The Iran–Iraq War was a war between the armed forces of Iraq and Iran lasting from September 1980 to August 1988. It began when Iraq invaded Iran on 22 September 1980, after a long history of border disputes and after Iran demanded the overthrow of Saddam Hussein's regime. Iraqi forces did well at the beginning of the war, taking Iranian Khuzestan province, but they were stopped and forced out of Iran before long. The war continued for years, and neither side gained much ground in the resulting trench warfare. About a million soldiers died, and a similar number of civilians. Both sides used blockade, which other countries opposed. Despite several calls for an end to the fighting by the United Nations Security Council, the two countries fought until 20 August 1988; the last prisoners of war were exchanged in 2003. The war changed politics in the Middle East and worldwide.
The Iran–Iraq War is also noted for Iraq's use of chemical weapons and biological weapons against Iranian troops and civilians. The role of the United States and Soviet Union was vital, dating back to the Cold War. In 1953, the US encouraged a coup d'état against Mohammad Mosaddegh, who was the Prime Minister of Iran. Shah Mohammad Reza Pahlavi returned to power, supporting his military and his government. The United States sold many weapons to the Shah's government. Meanwhile, revolutionaries of the Arab Socialist Ba'ath Party overthrew the king of Iraq and, with the help of the Soviet Union, built up their army. Starting with the United Arab Republic, they sought to unite all the Arabs into one state, including the Arab minority in Iran.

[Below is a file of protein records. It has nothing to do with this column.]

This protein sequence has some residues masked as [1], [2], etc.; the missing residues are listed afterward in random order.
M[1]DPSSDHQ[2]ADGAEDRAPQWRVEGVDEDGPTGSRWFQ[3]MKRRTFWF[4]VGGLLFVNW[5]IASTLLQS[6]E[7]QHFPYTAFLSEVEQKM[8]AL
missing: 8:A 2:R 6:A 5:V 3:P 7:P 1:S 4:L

After the war started (especially between 1983 and 1988), the United States sold weapons to the Iraqis. This move was mainly due to America's interest in containing the revolutionary Ayatollah Khomeini. Thus, both the Soviet Union and the United States supplied Iraq with weapons against Iran. The United States had sold many weapons to Iran before the war. It was believed the soviet union was selling weapons to both sides during the war.
Situation in IraqEdit
Ba'ath ideology and Iraqi demographicsEdit
In the middle of the 20th century, the Ba'ath parties were ruling both in Syria and Iraq. The ideology behind Ba'athismis to unite the Arab regions and create a Pan-Arab state. The ideology is also oriented towards socialism. Although the Ba'ath ideology has nationalist roots and is not related to religion, Ba'ath leaders and politicians have often used religious outlets to gain popularity and support of the people. Although the Pan-Arab nationalism worked out in other Arab countries such as Egypt, this was a difficult case in Iraq. The reason for this, is the diversity of the Iraqi population. Because of the Sunni - Shi'a and Arab-Kurd divide, Iraq is seen as one of the most difficult countries to govern. It was especially difficult, as the Ba'ath party was dominantly Sunni, whereas the population of Iraq, the origin place of Shia Islam, is dominantly Shia (55%). The president of Iraq at the time, was Saddam Hussein, who took most of the power in his own hands and strived for strong Arab leadership. His ambitions to take the lead in the Arab world were also a key element for his later attack on Iran.